Without us constantly pushing back as a community, the America we dream of will never exist. It is easy and cheap to say that the system is broken from the sidelines without ever jumping into the game and trying to fix it. Democracy is nothing if not its people. When its people stop participating, it becomes a tyranny. As citizens of this country we have the ability and the duty to write our own narratives and future. The minute we stop writing for ourselves someone else picks up the pen and the story will almost always not have a happy ending. To put things in perspective, come November, if the wrong president is elected, our narrative will be written by Trump— this is far from ideal. As a community we must pick up the pen, and push back against any decision we do not believe in.
In voting for Hillary, I am not asking us to buy into her exclusively. A vote towards Hillary is not an end-all to our political power. Beyond our vote in November, we have just as much a right as anyone to shape the political landscape of this country. And there are avenues beyond voting to political influence and participation. As a matter of fact, shaping the political landscape is not nearly as impossible as we might imagine it to be. Over the past few decades many American Muslims have broken political barriers and demanded their voice be heard. Their work has been so resounding that for the first time ever we are visibly being offered a seat at the table. Granted, it is not the most powerful or important seat, but a seat nonetheless.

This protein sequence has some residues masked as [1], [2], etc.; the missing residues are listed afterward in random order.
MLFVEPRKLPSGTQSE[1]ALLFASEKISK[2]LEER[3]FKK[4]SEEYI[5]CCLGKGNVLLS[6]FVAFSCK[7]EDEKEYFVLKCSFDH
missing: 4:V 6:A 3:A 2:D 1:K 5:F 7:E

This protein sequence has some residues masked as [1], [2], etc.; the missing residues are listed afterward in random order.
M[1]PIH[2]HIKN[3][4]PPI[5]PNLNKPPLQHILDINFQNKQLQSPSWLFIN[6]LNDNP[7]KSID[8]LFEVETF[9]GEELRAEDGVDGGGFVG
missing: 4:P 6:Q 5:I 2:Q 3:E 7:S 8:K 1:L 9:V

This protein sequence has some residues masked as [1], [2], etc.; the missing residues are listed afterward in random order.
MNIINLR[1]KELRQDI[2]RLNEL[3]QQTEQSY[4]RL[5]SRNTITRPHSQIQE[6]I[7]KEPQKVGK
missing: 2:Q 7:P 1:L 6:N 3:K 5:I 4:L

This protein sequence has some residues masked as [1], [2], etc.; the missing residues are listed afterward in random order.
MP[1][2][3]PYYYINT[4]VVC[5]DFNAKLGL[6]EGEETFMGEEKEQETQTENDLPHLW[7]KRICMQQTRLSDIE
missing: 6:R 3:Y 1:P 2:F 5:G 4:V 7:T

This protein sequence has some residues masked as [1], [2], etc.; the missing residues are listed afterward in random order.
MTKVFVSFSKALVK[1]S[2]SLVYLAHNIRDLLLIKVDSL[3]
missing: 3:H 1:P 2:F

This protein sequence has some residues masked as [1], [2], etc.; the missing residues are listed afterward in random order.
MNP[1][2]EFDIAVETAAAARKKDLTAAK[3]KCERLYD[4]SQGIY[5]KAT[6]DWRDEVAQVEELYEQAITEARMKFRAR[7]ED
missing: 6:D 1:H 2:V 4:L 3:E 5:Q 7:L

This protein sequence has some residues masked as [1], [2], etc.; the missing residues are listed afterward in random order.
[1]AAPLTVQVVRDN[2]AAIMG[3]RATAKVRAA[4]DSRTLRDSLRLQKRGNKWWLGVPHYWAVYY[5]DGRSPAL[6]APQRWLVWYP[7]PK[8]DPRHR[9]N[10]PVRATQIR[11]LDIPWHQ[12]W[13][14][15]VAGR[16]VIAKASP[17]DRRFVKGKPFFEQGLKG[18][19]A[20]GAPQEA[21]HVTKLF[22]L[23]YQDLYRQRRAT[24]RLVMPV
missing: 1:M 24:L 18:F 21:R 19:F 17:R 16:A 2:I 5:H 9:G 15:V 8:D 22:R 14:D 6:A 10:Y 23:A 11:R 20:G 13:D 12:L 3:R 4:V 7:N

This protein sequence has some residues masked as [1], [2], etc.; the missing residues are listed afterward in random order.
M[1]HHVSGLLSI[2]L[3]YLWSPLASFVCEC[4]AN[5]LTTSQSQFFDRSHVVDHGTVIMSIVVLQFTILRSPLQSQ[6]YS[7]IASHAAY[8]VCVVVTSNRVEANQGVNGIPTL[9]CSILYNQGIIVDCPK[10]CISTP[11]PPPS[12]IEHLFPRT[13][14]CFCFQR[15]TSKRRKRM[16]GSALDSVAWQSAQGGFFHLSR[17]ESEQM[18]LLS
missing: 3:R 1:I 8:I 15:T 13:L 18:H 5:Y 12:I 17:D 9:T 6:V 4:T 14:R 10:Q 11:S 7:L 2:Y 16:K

We have a long road ahead of us, and we still stand on the outskirts of American politics but we are no longer outside of it. For example, Clinton appointed Huma Abedin as vice chairwoman of the Hillary Campaign and Farooq Mitha as the Muslim Outreach Director. In my home state of Michigan, Abdullah Hammoud recently won the Democratic Nomination for State Representative in the 15th district, and Zaineb Hussein was appointed the Deputy Political Director of Hillary for America in Michigan. In Minnesota, Ilhan Omar won the primary election for State Representative in district 60B. Not to mention Congressman Keith Ellison — the first American Muslim elected to congress — and Congressman André D. Carson, both of whom have been visible voices for the American Muslim community in DC for a long time. Of course, every single one of these individuals won despite the fact they are American Muslim, not because of it; each candidate brought forth sufficient merit worthy of elected office. This is not counting the numerous American Muslims who hold positions at various governmental institutions, think-tanks, academia, etc., who work tirelessly on improving our country. Abedin, Hammoud, Hussein, Ellison, Carson, and others, stand in clear opposition to the misconception that we cannot be involved in the political process simply because we are American Muslims. Instead, these individuals serve as a prime example of what happens when you pick up the pen and start writing your own narrative.